Unsentimental Gentleman

Click for larger image IT IS SAID out in Hollywood that, given a list of ten top directors, any studio would choose for its next multi-million dollar spectacular the mild, soft-spoken, unassuming Robert Wise. Actors love him because he helps them to Academy Award performances. Studios love him because he generally manages to bring in a picture on time, on budget, and in a form that earns praise from the critics and dollars at the box office. Not only that, Wise is varied. He seems able to do almost anything, from the uncompromising realism of I Want to Live to the operatic West Side Story, from the superbly manipulated shudders of The Haunting to the sunny splendors of The Sound of Music. But whatever the genre, Wise manages to give it the style most suited to the material, in contrast to most directors, who would rather stamp their pictures with the style most suited to themselves.

This virtuosity is impressively displayed in his newest film, The Sand Pebbles, based on the novel by Richard McKenna. Set in China in the late Twenties, it is a vast, wide-ranging adventure tale, panoramic yet also intimate as the upsurge of Chinese nationalism is viewed through the eyes of a handful of American sailors on a U.S. gunboat assigned to cruise the Yangtze during this troubled time.

At the center of the film is Jake Holman, a "loner," an independent spirit who has transferred to the tiny San Pablo from a larger ship because he wants to run his engine room without interference. Once aboard, however, he discovers that in effect the Chinese are operating the vessel, the crew having gradually insinuated itself into every phase of the ship's activities except battle drill. The officers and his fellow enlisted men resent Holman's attempts to do his proper duty as a threat to their exceedingly comfortable way of life.

But on shore, events in China are posing a far more formidable threat to their way of life. The country, divided for centuries, is being forcibly unified by the new Nationalist Army; and the leaders of the new China, joined by the students, are fanatical in their efforts to drive the "foreign devils" from their country. As an understanding missionary explains the situation to Holman, "What would you do if Chinese gunboats were sailing up the Mississippi?"

The missionary, who runs a school far up the Yangtze, wants no help from the crew of the San Pablo. A man of peace, he feels that nationalism can only lead to wars. When the gunboat arrives under orders to evacuate him and his staff, he declares himself a "stateless person" and refuses to leave. Ironically, in order to reach the mission, the ship has had to run a blockade manned by the students he trained at the school, and its official protectors. With his protection gone, the missionary is killed by Nationalist soldiers and, soon after, so is Holman and most of the San Pablo's crew. Obviously, this is not only strange, but rather strong stuff for a multi-million dollar spectacular, and a far cry indeed from the marshmallowy Sound of Music. But just as, within the limitations of that film, director Wise was speaking for human dignity and freedom of the spirit, in the wider dimensions afforded by The Sand Pebbles he is able to put forward some provocative ideas about the nature of nationalism, American intervention, and the need for a more basic understanding among people--ideas that are as relevant to our role in Vietnam today as they were to our position in China forty years ago.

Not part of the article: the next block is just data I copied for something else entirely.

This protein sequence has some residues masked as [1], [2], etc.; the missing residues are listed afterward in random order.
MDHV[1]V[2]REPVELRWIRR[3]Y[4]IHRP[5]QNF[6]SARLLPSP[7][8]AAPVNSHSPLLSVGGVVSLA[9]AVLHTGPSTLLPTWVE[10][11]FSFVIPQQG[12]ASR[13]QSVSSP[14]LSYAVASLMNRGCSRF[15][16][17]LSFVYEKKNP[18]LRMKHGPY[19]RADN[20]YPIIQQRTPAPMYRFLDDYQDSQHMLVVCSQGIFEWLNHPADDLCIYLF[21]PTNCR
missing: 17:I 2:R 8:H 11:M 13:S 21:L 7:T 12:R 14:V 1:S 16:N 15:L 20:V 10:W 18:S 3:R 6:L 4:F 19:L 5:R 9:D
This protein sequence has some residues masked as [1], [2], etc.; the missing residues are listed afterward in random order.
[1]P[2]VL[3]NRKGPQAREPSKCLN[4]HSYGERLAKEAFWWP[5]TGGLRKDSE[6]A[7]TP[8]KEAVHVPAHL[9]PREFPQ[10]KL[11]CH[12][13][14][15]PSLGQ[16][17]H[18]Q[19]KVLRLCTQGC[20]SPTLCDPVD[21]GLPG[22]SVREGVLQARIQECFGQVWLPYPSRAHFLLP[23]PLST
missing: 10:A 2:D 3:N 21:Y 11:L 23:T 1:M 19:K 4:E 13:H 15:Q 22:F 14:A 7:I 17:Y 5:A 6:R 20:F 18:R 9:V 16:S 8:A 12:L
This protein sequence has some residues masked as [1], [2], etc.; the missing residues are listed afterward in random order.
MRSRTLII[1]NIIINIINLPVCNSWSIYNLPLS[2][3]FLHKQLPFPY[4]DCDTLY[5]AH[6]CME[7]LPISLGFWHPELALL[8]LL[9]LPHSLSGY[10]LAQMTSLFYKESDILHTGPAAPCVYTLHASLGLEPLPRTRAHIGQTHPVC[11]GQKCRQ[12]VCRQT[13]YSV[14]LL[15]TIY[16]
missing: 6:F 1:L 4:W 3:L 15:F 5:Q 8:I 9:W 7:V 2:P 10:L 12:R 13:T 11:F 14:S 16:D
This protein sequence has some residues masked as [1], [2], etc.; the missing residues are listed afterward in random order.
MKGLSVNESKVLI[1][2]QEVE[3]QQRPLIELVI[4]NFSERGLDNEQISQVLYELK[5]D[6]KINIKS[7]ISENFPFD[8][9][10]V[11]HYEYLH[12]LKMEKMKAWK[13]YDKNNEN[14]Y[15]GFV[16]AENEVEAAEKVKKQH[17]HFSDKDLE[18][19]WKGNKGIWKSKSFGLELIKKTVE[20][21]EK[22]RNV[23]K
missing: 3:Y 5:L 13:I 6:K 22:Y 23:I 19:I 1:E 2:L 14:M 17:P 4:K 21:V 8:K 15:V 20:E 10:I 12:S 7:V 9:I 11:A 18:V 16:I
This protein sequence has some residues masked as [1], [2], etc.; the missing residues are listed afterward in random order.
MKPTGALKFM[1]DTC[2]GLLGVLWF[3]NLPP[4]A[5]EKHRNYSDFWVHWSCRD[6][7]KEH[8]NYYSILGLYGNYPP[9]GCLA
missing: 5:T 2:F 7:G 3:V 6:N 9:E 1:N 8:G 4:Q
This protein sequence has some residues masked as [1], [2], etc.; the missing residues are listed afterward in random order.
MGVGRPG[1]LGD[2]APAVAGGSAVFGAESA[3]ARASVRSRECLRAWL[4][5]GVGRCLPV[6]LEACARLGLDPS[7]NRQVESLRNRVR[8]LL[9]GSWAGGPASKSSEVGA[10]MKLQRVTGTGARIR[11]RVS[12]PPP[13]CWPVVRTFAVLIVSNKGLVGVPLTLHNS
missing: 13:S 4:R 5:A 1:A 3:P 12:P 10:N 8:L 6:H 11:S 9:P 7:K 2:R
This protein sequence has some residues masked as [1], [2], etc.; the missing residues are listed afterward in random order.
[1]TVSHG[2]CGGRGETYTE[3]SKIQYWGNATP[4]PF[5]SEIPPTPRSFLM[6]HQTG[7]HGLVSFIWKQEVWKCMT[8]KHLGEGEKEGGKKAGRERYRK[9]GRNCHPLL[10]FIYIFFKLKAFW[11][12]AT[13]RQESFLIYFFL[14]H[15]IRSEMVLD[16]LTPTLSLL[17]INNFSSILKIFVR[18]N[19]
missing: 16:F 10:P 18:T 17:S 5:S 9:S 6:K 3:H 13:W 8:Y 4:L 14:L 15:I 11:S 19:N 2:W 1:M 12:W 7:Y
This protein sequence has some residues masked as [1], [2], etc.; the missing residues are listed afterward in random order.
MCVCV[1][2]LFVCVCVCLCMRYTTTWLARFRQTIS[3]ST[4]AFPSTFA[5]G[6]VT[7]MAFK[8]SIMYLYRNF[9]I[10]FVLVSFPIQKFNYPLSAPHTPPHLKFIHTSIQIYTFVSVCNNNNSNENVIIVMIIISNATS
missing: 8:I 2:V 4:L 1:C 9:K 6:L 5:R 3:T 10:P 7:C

Robert Anderson's brilliantly succinct script blunts none of this, neither our untenable position in China in 1926 nor its implications for Vietnam in 1966. But the remarkable thing is that he achieves this with a minimum of harangue. The missionary is what he is, and he defends his position only when forced to do so by the San Pablo's well-meaning but jingoistic captain. Holman is simply searching for a decent way of life; and the tragedy of the film is that when he finally finds it, it is denied him by the intolerance of which he was unwittingly apart.

But action--often bloody, always colorful --is the essence of this film; and Wise has been nobly abetted by a script that keeps hurtling forward for more than three hours with scarcely a let-up in pace, by authentic-looking backgrounds in Taiwan and Hong Kong that are more than adequate stand-ins for the Chinese mainland, and by a large and excellent cast that seems wholly responsive to what the film is trying to say. Of the latter, Richard Crenna is outstanding as the starchy captain. Candice Bergen attractive as a missionary teacher, Richard Attenborough effective as a sailor who falls in love with a Chinese girl in a house of shame--and all of them dominated by Steve McQueen, who is nothing short of wonderful in the pivotal role of Holman.


Source: Saturday Review - December 24, 1966

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